This coming week, Hurricane Sandy could merge with a snow-bearing cold front to cause major losses along the East Coast of the US. Occurring at high tide, the financial district of Manhattan could be flooded. This trifecta of two storms colliding at high tide has been dubbed the “Frankenstorm”. Roger Pielke Jr discusses the projected losses as being somewhere in the $1-$10 billion range, depending on where the storm hits and how strong it is.
Bill Hooke has an excellent summary of where to go for information and he quotes the Capitol Weather Gang as saying the scenarios for Washington DC are
(A) worst case, – direct hit (on Washington), severe impacts (30% chance);
(B) indirect hit, major impacts (N.B. this scenario also implies a direct hit, only north of here, say around New York or New Jersey) (45% chance);
(C) glancing blow, minor impacts (but Massachusetts or Maine might still be hit) (20% chance);
(D) out to sea, few impacts (5% chance).
The best source of information on flooding is the National Weather Service Advanced Hydrologic Prediction Page. These are the official “single valued” forecasts that go a relatively short time into the future.
The forecast for the Hudson River upstream of New York City. The left side is what’s happened in the past, the right side is projected into the future. The oscillations are the ocean tides.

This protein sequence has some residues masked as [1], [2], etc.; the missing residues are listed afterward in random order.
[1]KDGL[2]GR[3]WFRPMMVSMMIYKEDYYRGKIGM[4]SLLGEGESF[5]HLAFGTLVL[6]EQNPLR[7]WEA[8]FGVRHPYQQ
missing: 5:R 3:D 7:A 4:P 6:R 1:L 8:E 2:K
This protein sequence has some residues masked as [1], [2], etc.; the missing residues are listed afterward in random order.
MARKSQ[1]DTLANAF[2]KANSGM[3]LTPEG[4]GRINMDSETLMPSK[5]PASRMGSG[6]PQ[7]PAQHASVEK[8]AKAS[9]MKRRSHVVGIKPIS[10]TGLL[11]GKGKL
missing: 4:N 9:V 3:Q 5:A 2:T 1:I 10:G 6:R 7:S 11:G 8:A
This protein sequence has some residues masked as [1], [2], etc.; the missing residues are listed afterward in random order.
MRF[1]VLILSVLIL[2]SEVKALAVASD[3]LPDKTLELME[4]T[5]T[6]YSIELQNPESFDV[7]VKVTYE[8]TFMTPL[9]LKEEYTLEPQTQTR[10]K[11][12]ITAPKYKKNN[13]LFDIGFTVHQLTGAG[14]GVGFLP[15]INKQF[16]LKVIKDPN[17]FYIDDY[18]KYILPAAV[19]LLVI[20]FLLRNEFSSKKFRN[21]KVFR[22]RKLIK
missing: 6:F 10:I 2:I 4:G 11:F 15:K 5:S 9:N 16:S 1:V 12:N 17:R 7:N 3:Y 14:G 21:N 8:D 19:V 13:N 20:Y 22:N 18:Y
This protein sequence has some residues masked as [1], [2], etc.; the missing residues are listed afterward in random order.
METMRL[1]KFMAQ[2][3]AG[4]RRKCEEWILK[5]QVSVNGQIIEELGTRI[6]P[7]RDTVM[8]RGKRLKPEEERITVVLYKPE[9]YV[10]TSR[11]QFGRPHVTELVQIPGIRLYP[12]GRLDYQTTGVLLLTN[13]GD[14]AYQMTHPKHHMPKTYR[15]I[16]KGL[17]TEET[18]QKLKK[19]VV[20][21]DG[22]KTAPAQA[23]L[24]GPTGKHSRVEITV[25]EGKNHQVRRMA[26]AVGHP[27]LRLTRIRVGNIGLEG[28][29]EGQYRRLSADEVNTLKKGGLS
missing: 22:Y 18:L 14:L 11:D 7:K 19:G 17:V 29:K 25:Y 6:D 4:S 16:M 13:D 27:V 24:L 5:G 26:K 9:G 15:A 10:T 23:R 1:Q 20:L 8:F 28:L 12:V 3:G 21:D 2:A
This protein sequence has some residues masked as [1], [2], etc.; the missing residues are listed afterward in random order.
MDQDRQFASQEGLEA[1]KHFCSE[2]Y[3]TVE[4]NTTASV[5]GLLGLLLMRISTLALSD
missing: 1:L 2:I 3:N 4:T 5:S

Here’s another station northeast of Philadelphia, southwest of Trenton
The official suite of products does have some information about the chance of flooding reaching different levels. These are the Ensemble Streamflow Prediction (ESP) products like so
The problem with that ESP forecast is that it doesn’t include anything specific about a rainfall forecast, it just assumes a wide range of future rainfall scenarios are possible.
That’s obviously not the case now because a hurricane is bearing down on the region. Now the National Weather Service is experimenting with linking the river forecasting models up to various weather forecasting models (in a process called MMEFS). Three weather models give a range of possibilities of what could happen. Here are the expected areas of flooding from one model (GEFS):
Purplish dots mean more severe flooding. Square dots mean higher chance of that happening.
Here are some more charts of Langhorne:
The possibilities of flows 13 days into the future. Each line is a possible future.
Like the ESP plot, except when you consider the specific weather forecast for the next 13 days. Earlier there was about a 5% chance of a big flood, this now says there’s an over 85% chance. Some of the worst flood scenarios are eye-poppingly high (homes under ~15 feet of water)
Naturally, these are experimental forecasts and are dependent very much on where the hurricane actually goes. These experimental products are also not reviewed and approved by a human hydrologist, they are straight from the model, hands-off. In contrast, the official products are inspected and adjusted as necessary by a professional hydrologist who has local knowledge of ongoing conditions.
The amazing thing, however, is that every piece of information in this post was freely available on the Internet (from my room in England). Nearly everywhere else that I know of, the river forecasts are only accessible to a select group of people, such as emergency services personnel. They control access through special logins and such. If you have some thoughts on public access to this kind of information, leave a note in the comments section!